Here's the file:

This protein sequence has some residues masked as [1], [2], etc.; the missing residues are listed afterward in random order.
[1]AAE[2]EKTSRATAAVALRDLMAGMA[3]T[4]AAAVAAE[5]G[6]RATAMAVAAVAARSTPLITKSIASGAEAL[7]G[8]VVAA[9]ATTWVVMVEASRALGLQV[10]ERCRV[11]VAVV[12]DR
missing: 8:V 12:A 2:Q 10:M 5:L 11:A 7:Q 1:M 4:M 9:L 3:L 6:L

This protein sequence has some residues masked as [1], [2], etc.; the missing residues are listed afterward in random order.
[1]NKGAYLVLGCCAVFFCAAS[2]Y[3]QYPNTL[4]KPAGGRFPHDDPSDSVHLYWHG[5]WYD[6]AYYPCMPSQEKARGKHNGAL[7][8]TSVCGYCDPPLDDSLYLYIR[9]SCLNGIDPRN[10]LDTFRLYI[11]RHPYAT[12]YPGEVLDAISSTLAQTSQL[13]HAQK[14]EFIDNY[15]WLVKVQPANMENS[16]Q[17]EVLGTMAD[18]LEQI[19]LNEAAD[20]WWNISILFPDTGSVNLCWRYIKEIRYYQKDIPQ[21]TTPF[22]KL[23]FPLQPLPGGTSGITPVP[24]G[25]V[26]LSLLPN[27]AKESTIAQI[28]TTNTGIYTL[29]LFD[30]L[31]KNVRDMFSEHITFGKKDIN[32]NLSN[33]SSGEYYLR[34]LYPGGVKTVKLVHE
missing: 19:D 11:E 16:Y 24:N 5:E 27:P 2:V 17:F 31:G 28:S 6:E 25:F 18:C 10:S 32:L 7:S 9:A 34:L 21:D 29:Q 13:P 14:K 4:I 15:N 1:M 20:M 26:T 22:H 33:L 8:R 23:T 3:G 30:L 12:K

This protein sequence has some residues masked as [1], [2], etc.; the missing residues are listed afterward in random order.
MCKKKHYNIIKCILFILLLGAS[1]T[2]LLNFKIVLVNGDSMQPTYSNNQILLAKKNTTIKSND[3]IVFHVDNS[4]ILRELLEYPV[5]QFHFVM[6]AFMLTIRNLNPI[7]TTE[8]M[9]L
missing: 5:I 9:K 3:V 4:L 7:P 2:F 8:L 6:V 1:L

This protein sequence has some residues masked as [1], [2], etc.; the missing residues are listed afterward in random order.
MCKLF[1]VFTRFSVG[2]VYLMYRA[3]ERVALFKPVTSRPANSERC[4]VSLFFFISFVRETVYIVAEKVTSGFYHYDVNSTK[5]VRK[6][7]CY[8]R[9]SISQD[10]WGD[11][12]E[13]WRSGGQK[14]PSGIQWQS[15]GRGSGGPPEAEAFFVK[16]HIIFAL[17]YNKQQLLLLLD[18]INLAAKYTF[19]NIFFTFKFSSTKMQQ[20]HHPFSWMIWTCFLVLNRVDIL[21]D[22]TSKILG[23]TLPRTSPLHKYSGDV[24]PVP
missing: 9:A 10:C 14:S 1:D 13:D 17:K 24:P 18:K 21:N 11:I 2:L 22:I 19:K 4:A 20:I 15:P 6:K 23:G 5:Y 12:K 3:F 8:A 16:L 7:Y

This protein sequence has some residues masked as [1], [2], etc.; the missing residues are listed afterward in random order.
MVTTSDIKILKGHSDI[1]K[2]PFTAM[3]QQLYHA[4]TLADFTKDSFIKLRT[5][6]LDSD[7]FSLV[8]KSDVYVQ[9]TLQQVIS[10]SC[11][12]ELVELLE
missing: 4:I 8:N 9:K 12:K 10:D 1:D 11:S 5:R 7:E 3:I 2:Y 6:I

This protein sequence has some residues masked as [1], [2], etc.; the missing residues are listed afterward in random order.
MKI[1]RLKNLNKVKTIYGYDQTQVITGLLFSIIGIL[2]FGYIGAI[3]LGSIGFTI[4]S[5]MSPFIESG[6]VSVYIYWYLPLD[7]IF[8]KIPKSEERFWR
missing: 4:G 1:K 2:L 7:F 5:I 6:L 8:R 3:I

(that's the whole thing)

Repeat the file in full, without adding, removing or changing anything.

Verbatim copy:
This protein sequence has some residues masked as [1], [2], etc.; the missing residues are listed afterward in random order.
[1]AAE[2]EKTSRATAAVALRDLMAGMA[3]T[4]AAAVAAE[5]G[6]RATAMAVAAVAARSTPLITKSIASGAEAL[7]G[8]VVAA[9]ATTWVVMVEASRALGLQV[10]ERCRV[11]VAVV[12]DR
missing: 8:V 12:A 2:Q 10:M 5:L 11:A 7:Q 1:M 4:M 9:L 3:L 6:L

This protein sequence has some residues masked as [1], [2], etc.; the missing residues are listed afterward in random order.
[1]NKGAYLVLGCCAVFFCAAS[2]Y[3]QYPNTL[4]KPAGGRFPHDDPSDSVHLYWHG[5]WYD[6]AYYPCMPSQEKARGKHNGAL[7][8]TSVCGYCDPPLDDSLYLYIR[9]SCLNGIDPRN[10]LDTFRLYI[11]RHPYAT[12]YPGEVLDAISSTLAQTSQL[13]HAQK[14]EFIDNY[15]WLVKVQPANMENS[16]Q[17]EVLGTMAD[18]LEQI[19]LNEAAD[20]WWNISILFPDTGSVNLCWRYIKEIRYYQKDIPQ[21]TTPF[22]KL[23]FPLQPLPGGTSGITPVP[24]G[25]V[26]LSLLPN[27]AKESTIAQI[28]TTNTGIYTL[29]LFD[30]L[31]KNVRDMFSEHITFGKKDIN[32]NLSN[33]SSGEYYLR[34]LYPGGVKTVKLVHE
missing: 19:D 11:E 16:Y 24:N 5:E 27:P 2:V 17:F 31:G 28:S 6:E 25:F 18:C 10:S 32:L 7:S 9:A 34:L 21:D 29:Q 13:P 14:K 4:I 15:N 1:M 20:M 26:T 22:H 33:L 8:R 23:T 3:G 30:L 12:K

This protein sequence has some residues masked as [1], [2], etc.; the missing residues are listed afterward in random order.
MCKKKHYNIIKCILFILLLGAS[1]T[2]LLNFKIVLVNGDSMQPTYSNNQILLAKKNTTIKSND[3]IVFHVDNS[4]ILRELLEYPV[5]QFHFVM[6]AFMLTIRNLNPI[7]TTE[8]M[9]L
missing: 5:I 9:K 3:V 4:L 7:P 2:F 8:L 6:V 1:L

This protein sequence has some residues masked as [1], [2], etc.; the missing residues are listed afterward in random order.
MCKLF[1]VFTRFSVG[2]VYLMYRA[3]ERVALFKPVTSRPANSERC[4]VSLFFFISFVRETVYIVAEKVTSGFYHYDVNSTK[5]VRK[6][7]CY[8]R[9]SISQD[10]WGD[11][12]E[13]WRSGGQK[14]PSGIQWQS[15]GRGSGGPPEAEAFFVK[16]HIIFAL[17]YNKQQLLLLLD[18]INLAAKYTF[19]NIFFTFKFSSTKMQQ[20]HHPFSWMIWTCFLVLNRVDIL[21]D[22]TSKILG[23]TLPRTSPLHKYSGDV[24]PVP
missing: 9:A 10:C 14:S 1:D 13:D 17:K 24:P 18:K 21:N 11:I 2:L 22:I 19:K 4:A 20:I 15:P 6:K 23:G 5:Y 12:K 3:F 8:A 16:L 7:Y

This protein sequence has some residues masked as [1], [2], etc.; the missing residues are listed afterward in random order.
MVTTSDIKILKGHSDI[1]K[2]PFTAM[3]QQLYHA[4]TLADFTKDSFIKLRT[5][6]LDSD[7]FSLV[8]KSDVYVQ[9]TLQQVIS[10]SC[11][12]ELVELLE
missing: 4:I 8:N 9:K 12:K 10:D 1:D 11:S 5:R 7:E 3:I 2:Y 6:I

This protein sequence has some residues masked as [1], [2], etc.; the missing residues are listed afterward in random order.
MKI[1]RLKNLNKVKTIYGYDQTQVITGLLFSIIGIL[2]FGYIGAI[3]LGSIGFTI[4]S[5]MSPFIESG[6]VSVYIYWYLPLD[7]IF[8]KIPKSEERFWR
missing: 4:G 1:K 2:L 7:F 5:I 6:L 8:R 3:I